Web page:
At Beth Israel Judea we’ve also taken up the challenge.  Over a year ago we added an Eco-Kashrut clause to our kitchen and food policy.  When sharing meals at BIJ, we encourage the use of dishes and silverware over disposables and we advise careful conservation of water.  When purchasing single-use items we recommend eco-friendly products.  With the help of Karen Kerner, we recently purchased and now display sets of clearly marked blue bins for recyclables and green bins for compostables.  And we use non-toxic, eco-friendly products for most of our cleaning and custodial needs.  

We cannot underestimate how powerfully the values and practices we embrace as a community influence our personal habits and choices.

After recent screenings of the new environmental documentary, “Bag It,” several BIJers told me they are now making a greater individual effort.  While this pleases me, I hesitate to say dayenu because I know it is possible to do better. Recycling is good, but reducing and reusing should precede it.  And a fourth R – redesign – is more critical than ever.  As consumers we should vocally reject manufacturers ‘planned obsolesce’ and insist that electronics and other big ticket items be built–to-last rather than designed-for-disposal.  We can no longer purchase goods wrapped in heavy plastic packaging and simply assume it will all be recycled.  Like other viewers of the film, I was stunned to learn that the large majority of the items I place in my curbside recycling bin are shipped by barge for sorting by impoverished workers in China!  Other plastic items are incinerated to toxic smoke or dumped into the ocean to become part of the Great Pacific Garbage Patch, a growing island of plastic larger than the state of Texas. Our relative affluence offers freedom and power, but it requires that we exercise greater responsibility.  Just because we can buy more, doesn’t mean we should. The acquisition of knowledge is far more valuable, but it also increases our obligation to act. 

The “Bag It!” film emphasizes the impossibility of throwing things away.  There simply is no such thing as away!  For the 16th c. Kabbalists, the smallest act or decision had spiritual consequences.  Let us embrace the challenge and do right – for our planet, for ourselves, for one another and for future generations.   Keyn yehi ratzon – So may it be.


WE WON!  Celebrating the Prop 8 Court Decision

WE WON!  Celebrating the Prop 8 Court Decision in San Francisco’s Castro District,  Wednesday August 4, 2010.  I am in the middle with Margee Churchon of the Jewish Community Relations Council on my right, Rachel Biale and Susan Lubeck from the Progressive Jewish Alliance on my left, Rabbi David Cooper of Kehilla Community Synagogue and Marilyn Golden, Policy analyist Disabled Rights and Defense Fund in front of me.  After the Rally, we marched down Market Street to Civic Center and continued with speeches from local constituents and officials on the steps of San Francisco’s City Hall.   A small but significant step along the path to full equality for all, and despite the cold summer weather, it truly was a glorious day.  Hooray for liberty and justice.  Today I am especially proud to be an American!

More Jews for Equality!  Here I am with Eileen Blumenthal at the Prop 8 Rally in front of SF City Hall
More Jews for Equality! Here I am with Eileen Blumenthal at the Prop 8 Rally in front of SF City Hall

At Home and Far Away

To alight in peace, safety and joy in a troubled world – was such a gift. Blessed are the peacemakers!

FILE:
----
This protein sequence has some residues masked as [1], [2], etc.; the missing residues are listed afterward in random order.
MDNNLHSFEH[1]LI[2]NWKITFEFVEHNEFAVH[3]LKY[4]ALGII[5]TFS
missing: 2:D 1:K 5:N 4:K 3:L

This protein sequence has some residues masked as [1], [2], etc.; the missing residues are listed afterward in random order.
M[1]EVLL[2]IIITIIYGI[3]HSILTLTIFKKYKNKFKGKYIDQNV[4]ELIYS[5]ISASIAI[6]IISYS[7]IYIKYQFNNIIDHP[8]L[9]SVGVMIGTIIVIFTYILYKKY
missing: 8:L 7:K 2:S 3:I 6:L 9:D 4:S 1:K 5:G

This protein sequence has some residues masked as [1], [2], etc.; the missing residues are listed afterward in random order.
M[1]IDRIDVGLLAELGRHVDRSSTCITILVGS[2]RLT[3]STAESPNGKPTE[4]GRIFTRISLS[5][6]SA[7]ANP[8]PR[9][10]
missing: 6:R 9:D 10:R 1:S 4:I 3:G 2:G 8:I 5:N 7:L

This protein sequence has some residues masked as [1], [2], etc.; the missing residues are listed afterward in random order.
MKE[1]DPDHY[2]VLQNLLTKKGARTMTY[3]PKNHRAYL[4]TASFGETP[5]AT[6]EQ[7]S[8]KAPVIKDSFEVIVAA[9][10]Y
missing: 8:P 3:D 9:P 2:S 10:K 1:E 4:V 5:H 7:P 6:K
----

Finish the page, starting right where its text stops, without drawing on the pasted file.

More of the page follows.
United Religions Initiative Delegates and Friends at the Tayelet Promenade in Jerusalem. June 28, 2010
United Religions Initiative, URI, delegates and friends at the Tayelet Promenade in Jerusalem. June 28, 2010. My godson, Lev Hirschhorn, is seated in front of me and a Peace statue is behind us.

Earlier this week, my godson, Lev Hirschhorn, and I were fortunate to  attend a peacebuilders event in Abu Tor, Jerusalem.  The invitation came from my dear old friend and colleague, Jerusalem Peacemakers co-founder, Rodef Shalom, Eliyahu McClain with whom I taught Hebrew School at Beth Chaim in Danville, CA, some sixteen years ago.  

Eliyahu is a remarkable person who has spent more than a decade working in Israel, Palestine and around the globe doing critically important and needed peace building in the interfaith community.  These efforts are so needed during these difficult times and Eliyahu has modeled for all of us a way to do this important work with grace, unflagging commitment and joy.

This evening’s gathering took place at the Abu Tor, Jerusalem home of Tzvi and Elena Rozenblum who warmly hosted an enormous group of guests on a scorching hot day – feeding and watering us with food, kindness and generosity.  The gathering was convened to welcome and to celebrate with a delegation of URI, United Religions Initiative, an organization that promotes peace through dialogue among religious leaders to foster an end to interreligious violence. 

The guests, many of whom had just come in from Jordan where they were celebrating the 10th anniversary of URI, included visitors from many countries and religions:  Buddhist (from the Himalayas), Christian (from Ethiopia, Brazil, the UK, Israel and the US), Muslim (from Jerusalem and elsewhere in the Palestinian territories), Jewish (from Israel, California and the UK), and Hindu (from India and elsewhere), etc. 

I was surprised to learn (but why be surprised at all, anymore) that the main URI office is located in San Francisco, CA, at the Presidio!  Hence, more connections upon which to build upon when I return home. 

After the walk, noshes and drinks, blessings and greetings, prayers and invocations of many traditions were offered in multiple languages.  Then came the sharing of the missions of the various represented peace and co-existence groups and each attendee (possibly as many as 50 of us included 8-10 youths) introduced him or herself and spoke a word or phrase that described their present experience.  I heard Lev say, “at home” and I was warmed by the knowledge that he had found a place in Jerusalem where he could truly feel this way.

Following the sharing more food and drink, animated conversation and networking ensued. The evening ended with a remarkable musical collaboration – including the extraordinary talent of Biswadeb Chakraporty, URI staff member from India and world class tabla player!

To alight in peace, safety and joy in a troubled world – is such a gift.  Blessed are the peacemakers!  May they be strengthened and may their efforts be amply rewarded with good.